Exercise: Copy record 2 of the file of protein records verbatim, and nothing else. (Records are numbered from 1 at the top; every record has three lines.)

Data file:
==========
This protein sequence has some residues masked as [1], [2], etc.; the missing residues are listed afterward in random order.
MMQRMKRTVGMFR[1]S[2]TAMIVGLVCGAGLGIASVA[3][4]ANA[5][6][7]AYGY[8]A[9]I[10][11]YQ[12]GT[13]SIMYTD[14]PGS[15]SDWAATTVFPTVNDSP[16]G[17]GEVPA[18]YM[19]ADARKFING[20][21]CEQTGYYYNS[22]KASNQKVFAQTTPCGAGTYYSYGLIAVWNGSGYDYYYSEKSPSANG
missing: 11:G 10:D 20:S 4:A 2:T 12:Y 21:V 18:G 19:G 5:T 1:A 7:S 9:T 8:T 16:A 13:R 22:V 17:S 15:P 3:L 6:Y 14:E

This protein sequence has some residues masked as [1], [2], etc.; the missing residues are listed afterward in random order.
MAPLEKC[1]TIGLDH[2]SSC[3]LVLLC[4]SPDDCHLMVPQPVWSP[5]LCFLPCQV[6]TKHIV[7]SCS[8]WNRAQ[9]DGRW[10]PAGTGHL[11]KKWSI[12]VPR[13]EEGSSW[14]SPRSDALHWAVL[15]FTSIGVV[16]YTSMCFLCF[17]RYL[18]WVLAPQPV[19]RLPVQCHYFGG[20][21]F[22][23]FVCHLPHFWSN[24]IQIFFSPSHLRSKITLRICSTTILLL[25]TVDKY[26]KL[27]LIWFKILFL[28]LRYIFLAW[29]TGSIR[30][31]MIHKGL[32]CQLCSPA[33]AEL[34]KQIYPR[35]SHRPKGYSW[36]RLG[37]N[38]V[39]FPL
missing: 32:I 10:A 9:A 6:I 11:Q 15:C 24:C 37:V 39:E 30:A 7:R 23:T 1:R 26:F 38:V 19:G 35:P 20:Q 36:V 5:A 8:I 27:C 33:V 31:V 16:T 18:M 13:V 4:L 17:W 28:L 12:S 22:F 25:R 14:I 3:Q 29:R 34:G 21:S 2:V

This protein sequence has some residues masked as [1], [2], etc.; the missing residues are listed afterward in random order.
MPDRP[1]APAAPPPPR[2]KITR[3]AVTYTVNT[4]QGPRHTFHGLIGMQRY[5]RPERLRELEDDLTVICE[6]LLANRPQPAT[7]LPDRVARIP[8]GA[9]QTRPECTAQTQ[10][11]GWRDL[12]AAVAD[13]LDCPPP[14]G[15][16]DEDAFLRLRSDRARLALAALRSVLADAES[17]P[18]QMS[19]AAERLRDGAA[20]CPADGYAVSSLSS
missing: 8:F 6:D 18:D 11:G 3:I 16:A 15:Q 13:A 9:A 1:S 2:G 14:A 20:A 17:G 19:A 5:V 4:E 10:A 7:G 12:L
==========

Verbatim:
This protein sequence has some residues masked as [1], [2], etc.; the missing residues are listed afterward in random order.
MAPLEKC[1]TIGLDH[2]SSC[3]LVLLC[4]SPDDCHLMVPQPVWSP[5]LCFLPCQV[6]TKHIV[7]SCS[8]WNRAQ[9]DGRW[10]PAGTGHL[11]KKWSI[12]VPR[13]EEGSSW[14]SPRSDALHWAVL[15]FTSIGVV[16]YTSMCFLCF[17]RYL[18]WVLAPQPV[19]RLPVQCHYFGG[20][21]F[22][23]FVCHLPHFWSN[24]IQIFFSPSHLRSKITLRICSTTILLL[25]TVDKY[26]KL[27]LIWFKILFL[28]LRYIFLAW[29]TGSIR[30][31]MIHKGL[32]CQLCSPA[33]AEL[34]KQIYPR[35]SHRPKGYSW[36]RLG[37]N[38]V[39]FPL
missing: 32:I 10:A 9:A 6:I 11:Q 15:C 24:C 37:V 39:E 30:A 7:R 23:T 1:R 26:F 38:V 19:G 35:P 20:Q 36:V 5:A 8:I 27:C 33:V 31:V 16:T 18:M 13:V 4:L 17:W 28:L 12:S 22:F 25:R 14:I 3:Q 29:R 34:G 21:S 2:V